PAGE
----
Published: 05/17/18
Editorial: Activism as seniors helps put Hillsborough graduates on the right path

Editorial: Activism as seniors helps put Hillsborough graduates on the right path

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Published: 05/17/18
Editorial: Bondi holds drug industry accountable for Florida opioid crisis

Editorial: Bondi holds drug industry accountable for Florida opioid crisis

Florida Attorney General Pam Bondi’s lawsuit against the nation’s largest drug makers and distributors marks a moment of awakening in the state’s battle to recover from the opioid crisis. In blunt, forceful language, Bondi accuses these companies of ...
Published: 05/16/18
Updated: 05/18/18
Editorial: Johns Hopkins All Children’s should be more open about mistakes

Editorial: Johns Hopkins All Children’s should be more open about mistakes

A state investigation raises even more concern about medical errors at Johns Hopkins All Children’s Hospital and the venerable St. Petersburg institution’s lack of candor to the community. Regulators have determined the hospital broke Florida law by ...
Published: 05/16/18
Updated: 05/17/18
Editorial: St. Petersburg recycling worth the effort despite cost issues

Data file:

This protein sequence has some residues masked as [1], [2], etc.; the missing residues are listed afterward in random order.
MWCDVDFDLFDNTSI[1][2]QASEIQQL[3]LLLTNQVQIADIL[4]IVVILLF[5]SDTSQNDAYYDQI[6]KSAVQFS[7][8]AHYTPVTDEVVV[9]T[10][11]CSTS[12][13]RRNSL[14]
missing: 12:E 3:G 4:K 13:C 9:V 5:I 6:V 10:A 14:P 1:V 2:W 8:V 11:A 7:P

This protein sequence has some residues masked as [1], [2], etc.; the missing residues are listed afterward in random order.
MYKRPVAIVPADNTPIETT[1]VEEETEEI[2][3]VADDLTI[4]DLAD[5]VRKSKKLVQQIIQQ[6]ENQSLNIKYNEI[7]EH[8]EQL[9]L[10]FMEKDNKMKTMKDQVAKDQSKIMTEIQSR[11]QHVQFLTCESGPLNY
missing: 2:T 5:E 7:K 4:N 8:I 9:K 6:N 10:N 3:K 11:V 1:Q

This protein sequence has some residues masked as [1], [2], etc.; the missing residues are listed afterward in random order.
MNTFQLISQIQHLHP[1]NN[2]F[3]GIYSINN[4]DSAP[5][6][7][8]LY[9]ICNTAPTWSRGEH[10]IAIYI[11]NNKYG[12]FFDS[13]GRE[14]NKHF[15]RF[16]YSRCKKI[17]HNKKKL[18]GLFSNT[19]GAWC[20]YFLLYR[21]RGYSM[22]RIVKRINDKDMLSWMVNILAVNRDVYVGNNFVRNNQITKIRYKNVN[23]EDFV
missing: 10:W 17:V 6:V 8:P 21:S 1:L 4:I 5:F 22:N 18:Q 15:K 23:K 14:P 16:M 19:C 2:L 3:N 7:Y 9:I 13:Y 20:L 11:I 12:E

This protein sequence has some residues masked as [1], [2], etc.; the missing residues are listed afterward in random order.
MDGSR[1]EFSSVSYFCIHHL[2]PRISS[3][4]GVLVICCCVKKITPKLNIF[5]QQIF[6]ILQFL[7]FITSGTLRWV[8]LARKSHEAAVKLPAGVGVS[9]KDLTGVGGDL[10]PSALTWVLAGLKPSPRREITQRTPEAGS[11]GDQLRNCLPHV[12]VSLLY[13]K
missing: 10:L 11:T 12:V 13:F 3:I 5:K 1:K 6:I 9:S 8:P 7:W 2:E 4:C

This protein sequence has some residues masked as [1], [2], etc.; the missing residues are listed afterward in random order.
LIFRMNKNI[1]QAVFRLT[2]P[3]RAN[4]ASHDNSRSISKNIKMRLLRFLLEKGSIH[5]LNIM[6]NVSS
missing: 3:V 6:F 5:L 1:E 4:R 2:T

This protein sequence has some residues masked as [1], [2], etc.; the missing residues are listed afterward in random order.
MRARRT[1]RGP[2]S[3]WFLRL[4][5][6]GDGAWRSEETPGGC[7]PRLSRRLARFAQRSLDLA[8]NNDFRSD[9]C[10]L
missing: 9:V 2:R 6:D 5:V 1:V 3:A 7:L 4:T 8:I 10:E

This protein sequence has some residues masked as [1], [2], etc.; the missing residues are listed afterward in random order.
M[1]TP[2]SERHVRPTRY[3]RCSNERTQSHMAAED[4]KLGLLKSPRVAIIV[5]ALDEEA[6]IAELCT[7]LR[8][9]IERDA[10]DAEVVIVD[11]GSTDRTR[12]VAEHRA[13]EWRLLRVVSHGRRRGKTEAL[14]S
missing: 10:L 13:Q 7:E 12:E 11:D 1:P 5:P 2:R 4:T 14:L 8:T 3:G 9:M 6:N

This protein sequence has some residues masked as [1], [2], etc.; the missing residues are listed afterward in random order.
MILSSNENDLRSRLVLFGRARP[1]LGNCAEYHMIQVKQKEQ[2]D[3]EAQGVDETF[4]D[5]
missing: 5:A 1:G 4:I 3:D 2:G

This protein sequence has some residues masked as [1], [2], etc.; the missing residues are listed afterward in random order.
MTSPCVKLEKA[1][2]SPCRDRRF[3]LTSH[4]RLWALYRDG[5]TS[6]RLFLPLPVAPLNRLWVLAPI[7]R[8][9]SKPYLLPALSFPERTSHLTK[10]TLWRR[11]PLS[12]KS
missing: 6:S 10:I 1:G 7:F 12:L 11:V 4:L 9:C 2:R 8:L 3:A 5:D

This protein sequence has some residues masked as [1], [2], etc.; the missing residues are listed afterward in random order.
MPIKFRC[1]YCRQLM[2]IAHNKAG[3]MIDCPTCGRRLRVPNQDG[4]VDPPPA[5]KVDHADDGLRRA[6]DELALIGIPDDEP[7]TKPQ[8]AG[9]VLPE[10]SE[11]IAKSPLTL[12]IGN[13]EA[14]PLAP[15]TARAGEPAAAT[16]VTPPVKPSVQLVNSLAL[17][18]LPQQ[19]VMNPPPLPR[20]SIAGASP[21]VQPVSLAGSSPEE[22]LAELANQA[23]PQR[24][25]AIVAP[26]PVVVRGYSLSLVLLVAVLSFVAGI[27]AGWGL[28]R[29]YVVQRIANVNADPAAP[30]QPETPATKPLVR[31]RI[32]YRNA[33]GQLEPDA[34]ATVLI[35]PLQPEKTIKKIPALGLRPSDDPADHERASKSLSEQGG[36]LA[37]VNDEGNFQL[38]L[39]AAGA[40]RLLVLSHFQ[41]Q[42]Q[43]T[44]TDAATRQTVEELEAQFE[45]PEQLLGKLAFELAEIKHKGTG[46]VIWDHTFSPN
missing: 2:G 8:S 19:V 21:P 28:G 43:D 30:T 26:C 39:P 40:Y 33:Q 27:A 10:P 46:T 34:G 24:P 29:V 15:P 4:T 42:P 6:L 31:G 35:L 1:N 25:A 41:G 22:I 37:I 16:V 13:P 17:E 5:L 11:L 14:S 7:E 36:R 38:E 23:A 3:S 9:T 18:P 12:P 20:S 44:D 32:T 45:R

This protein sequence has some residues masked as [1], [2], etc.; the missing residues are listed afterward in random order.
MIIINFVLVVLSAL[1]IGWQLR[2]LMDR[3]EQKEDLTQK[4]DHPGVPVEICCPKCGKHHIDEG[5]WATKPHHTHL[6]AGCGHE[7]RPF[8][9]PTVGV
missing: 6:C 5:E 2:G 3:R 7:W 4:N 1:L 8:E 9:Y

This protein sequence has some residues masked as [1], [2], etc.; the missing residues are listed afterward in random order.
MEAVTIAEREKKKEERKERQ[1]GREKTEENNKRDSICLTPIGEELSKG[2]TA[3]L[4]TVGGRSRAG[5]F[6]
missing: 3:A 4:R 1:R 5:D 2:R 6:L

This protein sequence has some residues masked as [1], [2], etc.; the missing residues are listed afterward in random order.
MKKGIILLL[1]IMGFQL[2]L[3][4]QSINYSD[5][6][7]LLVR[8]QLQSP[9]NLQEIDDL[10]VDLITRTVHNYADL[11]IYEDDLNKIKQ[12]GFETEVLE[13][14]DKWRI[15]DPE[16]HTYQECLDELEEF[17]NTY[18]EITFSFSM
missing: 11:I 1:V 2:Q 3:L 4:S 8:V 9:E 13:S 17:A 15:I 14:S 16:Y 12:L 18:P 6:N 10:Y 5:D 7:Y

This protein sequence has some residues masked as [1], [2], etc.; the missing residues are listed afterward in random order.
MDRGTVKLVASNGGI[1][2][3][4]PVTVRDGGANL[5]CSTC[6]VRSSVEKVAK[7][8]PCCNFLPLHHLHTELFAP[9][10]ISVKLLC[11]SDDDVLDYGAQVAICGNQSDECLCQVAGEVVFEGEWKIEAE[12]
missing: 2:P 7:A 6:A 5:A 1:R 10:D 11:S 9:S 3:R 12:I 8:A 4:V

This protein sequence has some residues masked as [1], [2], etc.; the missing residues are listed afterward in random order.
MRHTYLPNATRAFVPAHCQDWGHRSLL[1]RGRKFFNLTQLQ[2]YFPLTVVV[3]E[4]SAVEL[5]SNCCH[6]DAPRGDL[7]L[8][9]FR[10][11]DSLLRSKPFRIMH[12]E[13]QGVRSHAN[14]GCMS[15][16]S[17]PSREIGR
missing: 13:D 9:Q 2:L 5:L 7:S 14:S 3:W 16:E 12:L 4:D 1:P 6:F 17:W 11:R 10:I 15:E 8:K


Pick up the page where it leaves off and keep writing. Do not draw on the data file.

Editorial: St. Petersburg recycling worth the effort despite cost issues

St. Petersburg’s 3-year-old recycling program has reached an undesirable tipping point, with operating costs exceeding the income from selling the recyclable materials. The shift is driven by falling commodity prices and new policies in China that cu...
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Editorial: HUD’s flawed plan to raise rents on poor people

Editorial: HUD’s flawed plan to raise rents on poor people

Housing Secretary Ben Carson has a surefire way to reduce the waiting lists for public housing: Charge more to people who already live there. Hitting a family living in poverty with rent increases of $100 or more a month would force more people onto ...
Published: 05/15/18
Updated: 05/18/18